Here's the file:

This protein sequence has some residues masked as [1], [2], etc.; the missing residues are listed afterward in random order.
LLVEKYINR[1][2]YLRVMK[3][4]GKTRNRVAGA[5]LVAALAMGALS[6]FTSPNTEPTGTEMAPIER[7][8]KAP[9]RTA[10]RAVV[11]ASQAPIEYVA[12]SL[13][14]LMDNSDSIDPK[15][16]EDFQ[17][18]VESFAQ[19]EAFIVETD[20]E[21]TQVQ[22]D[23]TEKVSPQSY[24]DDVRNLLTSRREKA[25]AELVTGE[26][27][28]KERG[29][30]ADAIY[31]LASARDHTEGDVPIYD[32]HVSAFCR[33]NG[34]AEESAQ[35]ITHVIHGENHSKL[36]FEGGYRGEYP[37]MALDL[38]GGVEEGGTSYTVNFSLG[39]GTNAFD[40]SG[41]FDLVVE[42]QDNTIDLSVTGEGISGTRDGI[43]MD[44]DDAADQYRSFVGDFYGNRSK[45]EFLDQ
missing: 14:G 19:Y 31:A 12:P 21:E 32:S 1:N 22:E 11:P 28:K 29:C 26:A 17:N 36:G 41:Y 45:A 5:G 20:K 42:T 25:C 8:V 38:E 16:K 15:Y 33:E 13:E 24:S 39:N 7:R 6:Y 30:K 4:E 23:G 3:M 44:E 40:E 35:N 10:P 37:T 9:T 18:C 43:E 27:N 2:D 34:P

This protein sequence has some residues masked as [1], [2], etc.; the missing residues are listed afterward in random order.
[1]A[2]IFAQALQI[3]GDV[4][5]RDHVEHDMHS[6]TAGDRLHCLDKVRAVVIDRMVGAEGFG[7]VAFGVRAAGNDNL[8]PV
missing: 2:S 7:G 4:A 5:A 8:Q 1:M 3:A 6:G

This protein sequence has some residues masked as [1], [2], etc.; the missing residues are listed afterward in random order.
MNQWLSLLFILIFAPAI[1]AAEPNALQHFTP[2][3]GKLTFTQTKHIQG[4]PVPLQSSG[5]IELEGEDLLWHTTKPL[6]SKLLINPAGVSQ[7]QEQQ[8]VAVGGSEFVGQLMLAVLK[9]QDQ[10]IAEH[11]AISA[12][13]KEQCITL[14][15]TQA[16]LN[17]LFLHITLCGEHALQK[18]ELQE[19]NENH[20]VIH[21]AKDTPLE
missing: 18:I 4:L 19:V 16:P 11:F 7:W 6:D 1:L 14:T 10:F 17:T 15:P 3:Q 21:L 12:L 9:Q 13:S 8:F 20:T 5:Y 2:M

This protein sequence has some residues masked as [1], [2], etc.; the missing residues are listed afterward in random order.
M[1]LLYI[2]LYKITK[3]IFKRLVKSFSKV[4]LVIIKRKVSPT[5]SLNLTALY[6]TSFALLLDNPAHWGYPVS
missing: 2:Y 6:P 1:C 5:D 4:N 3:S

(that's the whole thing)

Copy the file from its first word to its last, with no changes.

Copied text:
This protein sequence has some residues masked as [1], [2], etc.; the missing residues are listed afterward in random order.
LLVEKYINR[1][2]YLRVMK[3][4]GKTRNRVAGA[5]LVAALAMGALS[6]FTSPNTEPTGTEMAPIER[7][8]KAP[9]RTA[10]RAVV[11]ASQAPIEYVA[12]SL[13][14]LMDNSDSIDPK[15][16]EDFQ[17][18]VESFAQ[19]EAFIVETD[20]E[21]TQVQ[22]D[23]TEKVSPQSY[24]DDVRNLLTSRREKA[25]AELVTGE[26][27][28]KERG[29][30]ADAIY[31]LASARDHTEGDVPIYD[32]HVSAFCR[33]NG[34]AEESAQ[35]ITHVIHGENHSKL[36]FEGGYRGEYP[37]MALDL[38]GGVEEGGTSYTVNFSLG[39]GTNAFD[40]SG[41]FDLVVE[42]QDNTIDLSVTGEGISGTRDGI[43]MD[44]DDAADQYRSFVGDFYGNRSK[45]EFLDQ
missing: 14:G 19:Y 31:A 12:P 21:E 32:S 1:N 22:E 11:P 28:K 29:C 26:A 17:N 36:G 41:Y 45:A 5:G 20:K 42:T 25:C 8:V 38:E 16:K 15:Y 33:E 13:E 24:S 39:N 7:R 6:Y 30:K 4:E 23:G 3:M 44:E 40:E 35:N 10:P 37:T 9:T 18:C 43:E 27:N 2:D 34:P

This protein sequence has some residues masked as [1], [2], etc.; the missing residues are listed afterward in random order.
[1]A[2]IFAQALQI[3]GDV[4][5]RDHVEHDMHS[6]TAGDRLHCLDKVRAVVIDRMVGAEGFG[7]VAFGVRAAGNDNL[8]PV
missing: 2:S 7:G 4:A 5:A 8:Q 1:M 3:A 6:G

This protein sequence has some residues masked as [1], [2], etc.; the missing residues are listed afterward in random order.
MNQWLSLLFILIFAPAI[1]AAEPNALQHFTP[2][3]GKLTFTQTKHIQG[4]PVPLQSSG[5]IELEGEDLLWHTTKPL[6]SKLLINPAGVSQ[7]QEQQ[8]VAVGGSEFVGQLMLAVLK[9]QDQ[10]IAEH[11]AISA[12][13]KEQCITL[14][15]TQA[16]LN[17]LFLHITLCGEHALQK[18]ELQE[19]NENH[20]VIH[21]AKDTPLE
missing: 18:I 4:L 19:V 16:P 11:F 7:W 6:D 1:L 14:T 10:F 17:T 15:P 3:Q 21:L 12:L 9:Q 13:S 8:F 20:T 5:Y 2:M

This protein sequence has some residues masked as [1], [2], etc.; the missing residues are listed afterward in random order.
M[1]LLYI[2]LYKITK[3]IFKRLVKSFSKV[4]LVIIKRKVSPT[5]SLNLTALY[6]TSFALLLDNPAHWGYPVS
missing: 2:Y 6:P 1:C 5:D 4:N 3:S